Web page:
- Victim Assistance
- Consumer Protection
- Media Center
- Topical Index
MADISON - Attorney General J.B. Van Hollen announced the Wisconsin Supreme Court today adopted the doctrine of "forfeiture by wrongdoing" in a Wisconsin Department of Justice pretrial appeal in the homicide prosecution of Mark Jensen, who is accused of killing his wife Julie in Pleasant Prairie in 1998. The ruling is expected to have a lasting impact in the prosecutions of domestic violence and other cases in which defendants intimidate victims from testifying.
The Wisconsin Supreme Court ruled that a letter to police written by poisoning victim Julie Jensen can be admitted against her husband in his homicide trial if the prosecutor can demonstrate to the circuit court by a preponderance of the evidence that Mark Jensen killed his wife. The Court also affirmed that statements Julie Jensen made to a school teacher and to her neighbor are "non-testimonial" under the United States Supreme Court's Crawford decision and can be admitted at Jensen's trial.
Attorney General J.B. Van Hollen, whose office handled the appeal, hailed the Court's adoption of the doctrine of forfeiture by wrongdoing. "The Court's decision provides a needed tool to prosecutors who seek to introduce statements of a witness who is unavailable due to the defendant's wrongdoing," Van Hollen said. "This decision will make it more difficult for defendants to intimidate or undertake other wrongful means to prevent a witness from testifying and later argue that they are being denied a fair trial because they did not have the opportunity to cross-examine the very witness they caused to be unavailable."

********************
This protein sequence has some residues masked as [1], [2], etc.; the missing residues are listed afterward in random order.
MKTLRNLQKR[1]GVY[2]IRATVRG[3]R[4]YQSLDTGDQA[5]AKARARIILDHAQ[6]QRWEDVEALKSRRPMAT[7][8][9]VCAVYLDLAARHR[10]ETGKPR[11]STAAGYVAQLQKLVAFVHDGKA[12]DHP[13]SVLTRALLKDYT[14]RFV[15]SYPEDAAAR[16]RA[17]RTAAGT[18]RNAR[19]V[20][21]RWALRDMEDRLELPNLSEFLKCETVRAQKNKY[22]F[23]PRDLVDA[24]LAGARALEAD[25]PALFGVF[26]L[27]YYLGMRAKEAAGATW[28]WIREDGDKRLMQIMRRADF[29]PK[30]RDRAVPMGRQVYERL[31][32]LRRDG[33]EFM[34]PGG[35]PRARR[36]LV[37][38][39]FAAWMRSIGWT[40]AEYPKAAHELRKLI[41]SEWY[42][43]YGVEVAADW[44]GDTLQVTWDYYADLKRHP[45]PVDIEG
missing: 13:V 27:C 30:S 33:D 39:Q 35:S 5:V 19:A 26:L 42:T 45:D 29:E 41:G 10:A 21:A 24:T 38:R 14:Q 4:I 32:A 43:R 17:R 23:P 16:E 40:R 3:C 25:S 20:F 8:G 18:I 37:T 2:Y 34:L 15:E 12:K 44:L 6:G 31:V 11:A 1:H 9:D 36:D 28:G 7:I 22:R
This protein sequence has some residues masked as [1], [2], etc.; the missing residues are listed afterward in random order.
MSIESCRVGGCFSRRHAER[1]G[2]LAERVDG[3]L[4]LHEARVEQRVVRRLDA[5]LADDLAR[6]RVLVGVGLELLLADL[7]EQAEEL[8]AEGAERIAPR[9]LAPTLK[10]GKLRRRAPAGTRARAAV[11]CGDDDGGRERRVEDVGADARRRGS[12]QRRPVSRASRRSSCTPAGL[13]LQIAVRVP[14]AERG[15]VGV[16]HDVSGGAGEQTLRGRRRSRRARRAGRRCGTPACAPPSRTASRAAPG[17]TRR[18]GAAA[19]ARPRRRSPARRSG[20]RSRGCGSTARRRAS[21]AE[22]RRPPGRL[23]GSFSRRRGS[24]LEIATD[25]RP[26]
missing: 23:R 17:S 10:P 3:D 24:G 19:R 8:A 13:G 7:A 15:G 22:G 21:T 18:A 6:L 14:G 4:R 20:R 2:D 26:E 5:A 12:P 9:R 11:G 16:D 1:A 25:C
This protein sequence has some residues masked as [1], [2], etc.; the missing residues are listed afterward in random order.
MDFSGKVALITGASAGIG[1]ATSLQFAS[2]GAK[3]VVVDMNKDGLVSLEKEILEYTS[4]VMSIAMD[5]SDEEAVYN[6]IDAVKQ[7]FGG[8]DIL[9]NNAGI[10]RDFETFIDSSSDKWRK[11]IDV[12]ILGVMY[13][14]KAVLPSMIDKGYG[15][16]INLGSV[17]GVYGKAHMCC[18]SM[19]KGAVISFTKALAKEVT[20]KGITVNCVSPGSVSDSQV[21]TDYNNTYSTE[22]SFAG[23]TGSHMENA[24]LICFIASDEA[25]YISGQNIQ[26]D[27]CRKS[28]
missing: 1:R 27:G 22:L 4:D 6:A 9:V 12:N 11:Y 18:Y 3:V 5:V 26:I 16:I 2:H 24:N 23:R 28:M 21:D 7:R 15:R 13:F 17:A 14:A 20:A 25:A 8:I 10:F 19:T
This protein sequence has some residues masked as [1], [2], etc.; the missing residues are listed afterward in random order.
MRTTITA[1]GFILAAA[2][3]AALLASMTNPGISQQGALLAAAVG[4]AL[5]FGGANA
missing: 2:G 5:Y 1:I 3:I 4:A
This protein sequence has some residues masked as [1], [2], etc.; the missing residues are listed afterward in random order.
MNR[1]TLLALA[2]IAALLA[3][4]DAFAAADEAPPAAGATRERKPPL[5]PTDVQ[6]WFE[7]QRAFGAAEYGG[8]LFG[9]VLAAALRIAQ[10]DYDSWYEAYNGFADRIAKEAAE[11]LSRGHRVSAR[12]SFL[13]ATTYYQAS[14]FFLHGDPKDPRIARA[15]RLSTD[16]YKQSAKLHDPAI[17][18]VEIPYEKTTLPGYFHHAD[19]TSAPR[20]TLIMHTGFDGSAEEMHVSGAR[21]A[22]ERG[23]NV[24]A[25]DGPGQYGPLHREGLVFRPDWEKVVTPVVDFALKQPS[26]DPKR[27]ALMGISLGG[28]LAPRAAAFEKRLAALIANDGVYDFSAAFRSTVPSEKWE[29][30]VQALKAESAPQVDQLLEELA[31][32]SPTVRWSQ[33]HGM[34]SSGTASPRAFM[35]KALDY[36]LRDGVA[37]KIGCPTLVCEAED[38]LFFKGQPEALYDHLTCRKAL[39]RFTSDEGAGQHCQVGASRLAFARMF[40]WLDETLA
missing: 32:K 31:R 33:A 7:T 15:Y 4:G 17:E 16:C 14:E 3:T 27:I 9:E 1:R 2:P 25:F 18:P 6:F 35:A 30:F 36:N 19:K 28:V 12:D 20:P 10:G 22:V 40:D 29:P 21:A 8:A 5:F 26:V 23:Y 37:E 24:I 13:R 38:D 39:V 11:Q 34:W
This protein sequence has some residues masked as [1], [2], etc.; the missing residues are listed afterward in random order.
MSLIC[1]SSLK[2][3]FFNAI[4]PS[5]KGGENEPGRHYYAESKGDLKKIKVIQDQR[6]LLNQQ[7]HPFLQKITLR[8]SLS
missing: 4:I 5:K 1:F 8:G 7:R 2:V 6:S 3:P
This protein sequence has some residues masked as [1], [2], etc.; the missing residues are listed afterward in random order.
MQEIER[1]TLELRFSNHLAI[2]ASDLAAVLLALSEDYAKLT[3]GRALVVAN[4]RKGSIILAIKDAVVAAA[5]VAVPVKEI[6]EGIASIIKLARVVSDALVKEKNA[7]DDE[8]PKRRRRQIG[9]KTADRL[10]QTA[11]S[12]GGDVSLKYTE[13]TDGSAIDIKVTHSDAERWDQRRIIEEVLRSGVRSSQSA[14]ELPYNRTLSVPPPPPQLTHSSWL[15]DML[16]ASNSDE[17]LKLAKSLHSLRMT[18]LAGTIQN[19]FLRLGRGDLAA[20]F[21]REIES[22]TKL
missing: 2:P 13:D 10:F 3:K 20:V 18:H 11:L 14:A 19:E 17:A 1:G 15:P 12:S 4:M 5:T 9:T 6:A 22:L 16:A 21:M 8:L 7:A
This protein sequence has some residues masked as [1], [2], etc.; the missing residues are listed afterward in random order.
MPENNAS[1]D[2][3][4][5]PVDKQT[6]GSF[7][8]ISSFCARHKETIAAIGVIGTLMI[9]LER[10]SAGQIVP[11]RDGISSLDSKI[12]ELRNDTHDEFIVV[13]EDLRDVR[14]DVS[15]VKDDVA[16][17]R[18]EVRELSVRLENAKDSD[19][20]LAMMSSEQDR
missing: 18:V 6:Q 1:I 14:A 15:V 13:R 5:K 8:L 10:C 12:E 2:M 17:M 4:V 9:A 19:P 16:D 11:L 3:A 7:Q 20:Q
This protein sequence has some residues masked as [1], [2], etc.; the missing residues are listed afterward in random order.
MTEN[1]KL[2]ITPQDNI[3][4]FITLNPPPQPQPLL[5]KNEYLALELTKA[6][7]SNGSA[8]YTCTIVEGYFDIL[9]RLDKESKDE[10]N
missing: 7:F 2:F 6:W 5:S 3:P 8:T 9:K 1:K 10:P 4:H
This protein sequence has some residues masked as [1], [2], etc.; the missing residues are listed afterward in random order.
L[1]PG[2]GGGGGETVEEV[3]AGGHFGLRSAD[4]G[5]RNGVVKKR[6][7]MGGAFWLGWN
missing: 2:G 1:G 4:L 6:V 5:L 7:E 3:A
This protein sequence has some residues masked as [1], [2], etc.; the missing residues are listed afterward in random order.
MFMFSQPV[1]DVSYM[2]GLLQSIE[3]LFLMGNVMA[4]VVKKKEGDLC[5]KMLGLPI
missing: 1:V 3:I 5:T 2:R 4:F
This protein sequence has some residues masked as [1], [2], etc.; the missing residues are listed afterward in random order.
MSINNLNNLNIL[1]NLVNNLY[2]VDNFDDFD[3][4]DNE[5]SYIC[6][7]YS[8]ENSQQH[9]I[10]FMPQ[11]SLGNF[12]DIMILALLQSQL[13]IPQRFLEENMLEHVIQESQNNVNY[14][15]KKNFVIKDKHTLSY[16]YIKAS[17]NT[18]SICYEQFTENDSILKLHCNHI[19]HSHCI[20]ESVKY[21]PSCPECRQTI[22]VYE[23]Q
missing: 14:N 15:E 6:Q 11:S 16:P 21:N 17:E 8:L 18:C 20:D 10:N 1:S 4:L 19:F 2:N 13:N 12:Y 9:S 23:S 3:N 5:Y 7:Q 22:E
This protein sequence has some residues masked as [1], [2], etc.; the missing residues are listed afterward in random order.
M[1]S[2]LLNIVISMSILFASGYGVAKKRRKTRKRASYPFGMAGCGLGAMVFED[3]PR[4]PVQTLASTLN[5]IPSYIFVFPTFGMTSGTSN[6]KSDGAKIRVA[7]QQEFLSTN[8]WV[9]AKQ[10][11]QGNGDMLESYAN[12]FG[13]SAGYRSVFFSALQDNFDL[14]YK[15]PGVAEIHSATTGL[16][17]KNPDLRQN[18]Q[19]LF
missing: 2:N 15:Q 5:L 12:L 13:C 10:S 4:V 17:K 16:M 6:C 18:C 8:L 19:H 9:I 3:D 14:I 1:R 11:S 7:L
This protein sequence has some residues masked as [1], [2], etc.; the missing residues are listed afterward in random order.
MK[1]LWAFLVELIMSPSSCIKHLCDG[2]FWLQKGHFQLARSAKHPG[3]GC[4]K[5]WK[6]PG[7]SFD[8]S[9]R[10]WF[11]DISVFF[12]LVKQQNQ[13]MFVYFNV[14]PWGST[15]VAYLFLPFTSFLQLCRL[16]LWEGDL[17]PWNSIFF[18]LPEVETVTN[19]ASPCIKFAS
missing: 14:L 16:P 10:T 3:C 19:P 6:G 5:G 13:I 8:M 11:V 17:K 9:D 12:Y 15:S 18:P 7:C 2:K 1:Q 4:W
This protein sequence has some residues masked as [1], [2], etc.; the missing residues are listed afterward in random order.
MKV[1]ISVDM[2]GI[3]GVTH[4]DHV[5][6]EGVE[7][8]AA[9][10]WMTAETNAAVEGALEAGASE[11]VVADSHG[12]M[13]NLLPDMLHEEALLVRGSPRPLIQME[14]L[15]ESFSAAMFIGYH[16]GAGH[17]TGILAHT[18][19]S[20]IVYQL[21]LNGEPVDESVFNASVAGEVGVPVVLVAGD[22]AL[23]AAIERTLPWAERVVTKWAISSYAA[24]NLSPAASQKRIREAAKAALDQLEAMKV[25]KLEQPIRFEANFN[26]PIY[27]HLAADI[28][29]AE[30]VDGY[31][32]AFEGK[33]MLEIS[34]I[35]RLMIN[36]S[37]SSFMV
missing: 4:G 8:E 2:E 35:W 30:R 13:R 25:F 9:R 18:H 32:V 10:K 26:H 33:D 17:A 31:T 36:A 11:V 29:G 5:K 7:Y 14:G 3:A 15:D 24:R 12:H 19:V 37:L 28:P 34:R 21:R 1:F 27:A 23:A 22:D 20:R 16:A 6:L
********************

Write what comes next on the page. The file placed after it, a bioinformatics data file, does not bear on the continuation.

The "forfeiture by wrongdoing" doctrine states that a defendant cannot complain that he was denied the constitutional right to confront a witness when the defendant's wrongful conduct prevented the declarant from being available for cross-examination at trial.
Julie Jensen, a homemaker and mother of two, died of ethylene glycol poisoning in her Pleasant Prairie home in 1998. Four years later, the Kenosha County District Attorney charged her husband Mark with murdering Julie. In 2004, Kenosha County Circuit Court Judge Bruce Schroeder ruled that a letter Julie wrote to a Pleasant Prairie officer voicing her suspicions that her husband was trying to kill her could not be admitted against Mark Jensen because he was unable to cross-examine Julie, but that oral statements Julie made to her son's teacher and a neighbor were admissible.
Jensen's trial will be held in Kenosha County Circuit Court. Former Kenosha County District Attorney Robert Jambois has been appointed special prosecutor.
This was a pretrial appeal. Jensen enjoys a presumption of innocence, and the State will be required to prove his guilt beyond a reasonable doubt at trial.
The State of Wisconsin was represented in the Supreme Court by Assistant Attorney General Margie Moeller.